Sunday, August 7, 2011

Strania Review

Strania – The Stella Machina is an arcade shooter title developed by the Japanese company G.Rev. This latest entry shows an attempt to capture the spirit and gameplay style of the famous jet-fighter style arcade shooters that were popular in the 80′s and 90′s games markets. These games are now generally reserved for the iOS App Store and old school arcades where people can go to relive the glory years of gaming. This bizarre Japanese title has to stack up to some very successful arcade shooters from the modern era. Nostalgia will be a large part of buying Strania for the simple fact that it has gone back to basics to try and get the fundementals of a Shoot 'Em Up game right instead of adding newschool flair and modes we expect in a 21st century game. Incorporating strategic decision-making with the exhilarating action that defines the genre, Strania offers a dynamic game system and features some stunning effects plus a catchy soundtrack.


The Japanese origins of the game is immediately clear from the get go. If the player is not tipped off by the anime inspired opening screen and accompanying Japanese text, then it would most certainly be the general make-up and design of the in game graphics themselves. The characters in the game are Mechanical robots which instantly gave me the sense that I was playing through a Transformers or Gundam inspired title. The designs of the characters are a bit bland and simplistic, but there is enough personality in each robot to distinguish between each one. One of the visual aspects I enjoyed the most in playing this is the background animation. The flow of the backgrounds in Shoot ‘Em Up games like Strania often make a large difference to how well the game flows. The background is the only thing that will help the player determine the context of the battle they are experiencing. The limited graphics capability that exist with the production of arcade games is obvious, but I found that the level of detail providing in a majority of the visuals were highly appealing for a game attempting to get back to it's oldschool roots.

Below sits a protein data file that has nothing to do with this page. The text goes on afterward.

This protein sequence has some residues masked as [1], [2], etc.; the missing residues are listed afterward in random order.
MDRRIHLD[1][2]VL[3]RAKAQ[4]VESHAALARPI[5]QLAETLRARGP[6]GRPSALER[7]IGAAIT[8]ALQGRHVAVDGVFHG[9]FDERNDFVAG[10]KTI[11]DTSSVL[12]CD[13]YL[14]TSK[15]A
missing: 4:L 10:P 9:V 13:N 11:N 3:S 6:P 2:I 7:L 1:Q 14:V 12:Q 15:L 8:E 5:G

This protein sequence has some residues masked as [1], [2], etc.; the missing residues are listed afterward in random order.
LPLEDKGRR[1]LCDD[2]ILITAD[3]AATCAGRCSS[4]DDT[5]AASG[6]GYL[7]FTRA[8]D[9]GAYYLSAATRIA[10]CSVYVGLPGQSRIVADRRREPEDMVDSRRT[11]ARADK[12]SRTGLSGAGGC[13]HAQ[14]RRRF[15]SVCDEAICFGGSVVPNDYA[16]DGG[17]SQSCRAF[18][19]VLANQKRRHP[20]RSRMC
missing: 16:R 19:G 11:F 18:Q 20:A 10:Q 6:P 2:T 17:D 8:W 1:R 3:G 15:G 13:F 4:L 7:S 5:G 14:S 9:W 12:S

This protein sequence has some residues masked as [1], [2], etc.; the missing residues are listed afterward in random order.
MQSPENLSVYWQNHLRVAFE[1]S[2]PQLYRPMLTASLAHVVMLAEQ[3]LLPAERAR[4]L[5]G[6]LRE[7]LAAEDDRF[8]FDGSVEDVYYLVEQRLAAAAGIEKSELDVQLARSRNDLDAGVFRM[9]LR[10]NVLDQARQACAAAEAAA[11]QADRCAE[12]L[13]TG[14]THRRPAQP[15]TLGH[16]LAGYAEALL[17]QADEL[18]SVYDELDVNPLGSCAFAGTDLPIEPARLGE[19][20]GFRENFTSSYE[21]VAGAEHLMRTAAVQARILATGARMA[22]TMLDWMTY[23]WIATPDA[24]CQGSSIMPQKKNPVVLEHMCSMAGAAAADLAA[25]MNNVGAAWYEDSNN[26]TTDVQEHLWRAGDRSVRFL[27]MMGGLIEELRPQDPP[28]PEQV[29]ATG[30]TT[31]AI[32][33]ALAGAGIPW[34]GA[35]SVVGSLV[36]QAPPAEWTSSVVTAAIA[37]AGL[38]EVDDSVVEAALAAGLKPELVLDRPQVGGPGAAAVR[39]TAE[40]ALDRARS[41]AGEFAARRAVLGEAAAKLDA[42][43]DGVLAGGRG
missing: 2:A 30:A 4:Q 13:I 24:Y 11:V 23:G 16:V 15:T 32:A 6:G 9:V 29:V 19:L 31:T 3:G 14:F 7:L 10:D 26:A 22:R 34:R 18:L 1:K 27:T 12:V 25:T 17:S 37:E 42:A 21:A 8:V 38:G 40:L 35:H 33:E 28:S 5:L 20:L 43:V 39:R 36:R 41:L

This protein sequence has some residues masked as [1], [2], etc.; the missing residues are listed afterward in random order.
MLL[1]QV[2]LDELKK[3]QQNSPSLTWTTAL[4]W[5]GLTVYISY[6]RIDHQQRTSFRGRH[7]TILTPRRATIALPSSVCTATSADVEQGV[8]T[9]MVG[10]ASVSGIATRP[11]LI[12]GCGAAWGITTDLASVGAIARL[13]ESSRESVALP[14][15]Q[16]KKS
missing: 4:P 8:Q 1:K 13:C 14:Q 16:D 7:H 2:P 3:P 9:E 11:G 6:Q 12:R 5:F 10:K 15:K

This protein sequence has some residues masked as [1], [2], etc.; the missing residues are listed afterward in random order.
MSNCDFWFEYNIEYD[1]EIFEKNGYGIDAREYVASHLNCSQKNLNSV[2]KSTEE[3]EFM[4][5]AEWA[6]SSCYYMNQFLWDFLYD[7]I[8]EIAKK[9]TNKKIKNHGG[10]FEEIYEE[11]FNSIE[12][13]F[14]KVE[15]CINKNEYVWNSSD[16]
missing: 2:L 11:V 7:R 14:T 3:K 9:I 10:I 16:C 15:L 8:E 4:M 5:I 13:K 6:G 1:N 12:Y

The techno soundtrack really worked well for this game. In fact, the soundtrack was one of its best elements. During battle scenes in Strania the pacing and intensity of the audio changed to match the situation, which worked a treat. For example, the audio dropped off to a slow, eerie pace as you went into a boss battle to set the scene for what was about to take place. Fast beats in the game during intense moments where lots of action took place on the screen gave you a massive adrenalin rush to keep playing. The developers should be credited to choosing a great soundtrack that differentiated itself from the repetitive themes of old arcade shooter games.


Strania is a pretty simple game to pick up and play due to the simplistic controls. The game plays on a 2D screen of movement with the D-Pad used to move your robot for the majority of the game. Some stages of the game changed the style of play as Strania moved to a 3D view, but the player is still restricted to 2D movements. I felt like if they were going to throw in these 'newschool' sections then the gameplay should at least match the graphics provided.

Being a Japanese game I was automatically wary that they wouldn't be able to convey a strong story to the Western gamer. There is hardly any of a story in Strania and I basically went through the entire game not knowing why I was fighting and whether I was even the good or bad guy. The game missions are comprised of both attack and defence missions, being able to identify enemy from ally and good from evil would better help players accomplish their missions. This is made all the more complicated by the fact that friendly fire capability is always on, with very little to help distinguish what should and should not be shot at.

While there is no multiplayer in the game, there is a co-operative mode that can be played through with a friend either locally or over Xbox Live. Sadly this mode has been simply tacked on for the sake of it as you are just going through exactly the same stages on exactly the same difficulty. I suppose if you want to relive your arcade life of playing with friends then this is the perfect mode for you, but I expected more to come from any additional modes thrown in.


While Strania hasn't totally recreated the nostalgic experience from arcade shooters from the 80's, it has added evidence of a modern feel to the game. Some great visual experiences and a cool soundtrack are definitely highlights of the game. The main game won't take a considerable amount of time to finish, but there is always the oppurtunity to go through it all over again with a friend. Lack of any meaningful story stops this being a truly addictive experience, but the combat and simplicity of the game keeps it from being a fun arcade title.

Graphics - 6.5/10
Sound - 7/10
Gameplay - 6.5/10
Overall - 6.5/10